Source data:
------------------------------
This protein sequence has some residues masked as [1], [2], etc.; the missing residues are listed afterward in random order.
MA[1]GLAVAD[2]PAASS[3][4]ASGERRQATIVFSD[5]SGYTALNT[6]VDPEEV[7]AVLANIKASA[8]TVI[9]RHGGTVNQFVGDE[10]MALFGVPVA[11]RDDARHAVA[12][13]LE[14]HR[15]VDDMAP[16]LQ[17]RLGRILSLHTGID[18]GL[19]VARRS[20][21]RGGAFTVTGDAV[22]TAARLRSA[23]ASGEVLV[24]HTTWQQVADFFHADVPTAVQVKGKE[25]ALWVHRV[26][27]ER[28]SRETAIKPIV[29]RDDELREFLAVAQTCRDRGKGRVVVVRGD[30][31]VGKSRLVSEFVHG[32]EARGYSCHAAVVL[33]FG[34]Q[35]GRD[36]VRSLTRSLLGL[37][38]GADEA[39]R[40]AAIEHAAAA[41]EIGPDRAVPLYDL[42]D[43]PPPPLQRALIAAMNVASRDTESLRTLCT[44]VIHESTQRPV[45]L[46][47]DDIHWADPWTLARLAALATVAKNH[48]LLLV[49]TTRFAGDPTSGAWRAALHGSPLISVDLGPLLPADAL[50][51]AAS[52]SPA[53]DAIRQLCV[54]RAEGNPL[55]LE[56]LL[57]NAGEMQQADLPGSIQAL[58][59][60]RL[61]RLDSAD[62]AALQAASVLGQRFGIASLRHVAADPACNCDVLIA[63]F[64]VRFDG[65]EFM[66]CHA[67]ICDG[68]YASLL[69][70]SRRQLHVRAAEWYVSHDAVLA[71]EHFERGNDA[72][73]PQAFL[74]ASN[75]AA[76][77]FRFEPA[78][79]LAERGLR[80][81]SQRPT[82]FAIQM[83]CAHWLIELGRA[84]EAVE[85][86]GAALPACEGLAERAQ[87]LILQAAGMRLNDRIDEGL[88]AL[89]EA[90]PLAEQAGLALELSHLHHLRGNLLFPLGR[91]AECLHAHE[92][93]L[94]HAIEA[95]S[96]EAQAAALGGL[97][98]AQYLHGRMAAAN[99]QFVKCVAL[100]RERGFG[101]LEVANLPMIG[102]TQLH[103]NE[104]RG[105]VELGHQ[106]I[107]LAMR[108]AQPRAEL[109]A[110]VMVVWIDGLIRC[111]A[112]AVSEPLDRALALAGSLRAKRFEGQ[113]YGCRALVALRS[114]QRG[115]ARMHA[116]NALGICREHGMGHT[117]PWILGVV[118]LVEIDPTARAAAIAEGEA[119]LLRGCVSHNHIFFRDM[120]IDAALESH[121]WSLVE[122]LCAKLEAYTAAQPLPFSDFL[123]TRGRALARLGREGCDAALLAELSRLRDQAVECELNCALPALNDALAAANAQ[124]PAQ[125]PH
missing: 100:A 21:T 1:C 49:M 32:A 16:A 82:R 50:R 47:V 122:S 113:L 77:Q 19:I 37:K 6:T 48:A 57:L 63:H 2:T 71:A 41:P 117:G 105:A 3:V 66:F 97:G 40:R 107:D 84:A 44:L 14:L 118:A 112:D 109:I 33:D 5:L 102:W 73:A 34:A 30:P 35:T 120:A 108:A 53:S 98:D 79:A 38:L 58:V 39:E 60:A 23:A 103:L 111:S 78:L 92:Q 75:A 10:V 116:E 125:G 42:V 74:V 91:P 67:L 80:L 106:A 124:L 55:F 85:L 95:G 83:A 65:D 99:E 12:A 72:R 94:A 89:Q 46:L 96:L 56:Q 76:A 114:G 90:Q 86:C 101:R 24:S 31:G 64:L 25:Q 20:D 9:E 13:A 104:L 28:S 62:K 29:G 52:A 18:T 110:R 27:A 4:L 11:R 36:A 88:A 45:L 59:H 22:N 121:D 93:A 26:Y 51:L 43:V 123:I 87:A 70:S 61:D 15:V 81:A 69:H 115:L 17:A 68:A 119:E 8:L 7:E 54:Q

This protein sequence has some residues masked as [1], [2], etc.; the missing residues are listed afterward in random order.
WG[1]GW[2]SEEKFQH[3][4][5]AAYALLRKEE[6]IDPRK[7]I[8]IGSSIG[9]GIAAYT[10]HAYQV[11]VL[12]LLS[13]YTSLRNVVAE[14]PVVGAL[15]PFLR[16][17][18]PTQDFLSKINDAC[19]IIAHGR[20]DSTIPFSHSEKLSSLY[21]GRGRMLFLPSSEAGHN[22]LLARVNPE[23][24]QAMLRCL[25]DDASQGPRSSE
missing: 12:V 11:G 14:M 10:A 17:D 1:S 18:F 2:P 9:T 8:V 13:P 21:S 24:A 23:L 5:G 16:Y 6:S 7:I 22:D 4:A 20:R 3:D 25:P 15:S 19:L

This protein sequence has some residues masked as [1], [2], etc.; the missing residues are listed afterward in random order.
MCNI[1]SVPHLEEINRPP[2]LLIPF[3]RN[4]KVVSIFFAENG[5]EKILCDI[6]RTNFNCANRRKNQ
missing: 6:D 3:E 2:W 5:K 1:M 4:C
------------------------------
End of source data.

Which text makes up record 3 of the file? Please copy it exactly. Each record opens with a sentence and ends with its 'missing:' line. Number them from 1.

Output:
This protein sequence has some residues masked as [1], [2], etc.; the missing residues are listed afterward in random order.
MCNI[1]SVPHLEEINRPP[2]LLIPF[3]RN[4]KVVSIFFAENG[5]EKILCDI[6]RTNFNCANRRKNQ
missing: 6:D 3:E 2:W 5:K 1:M 4:C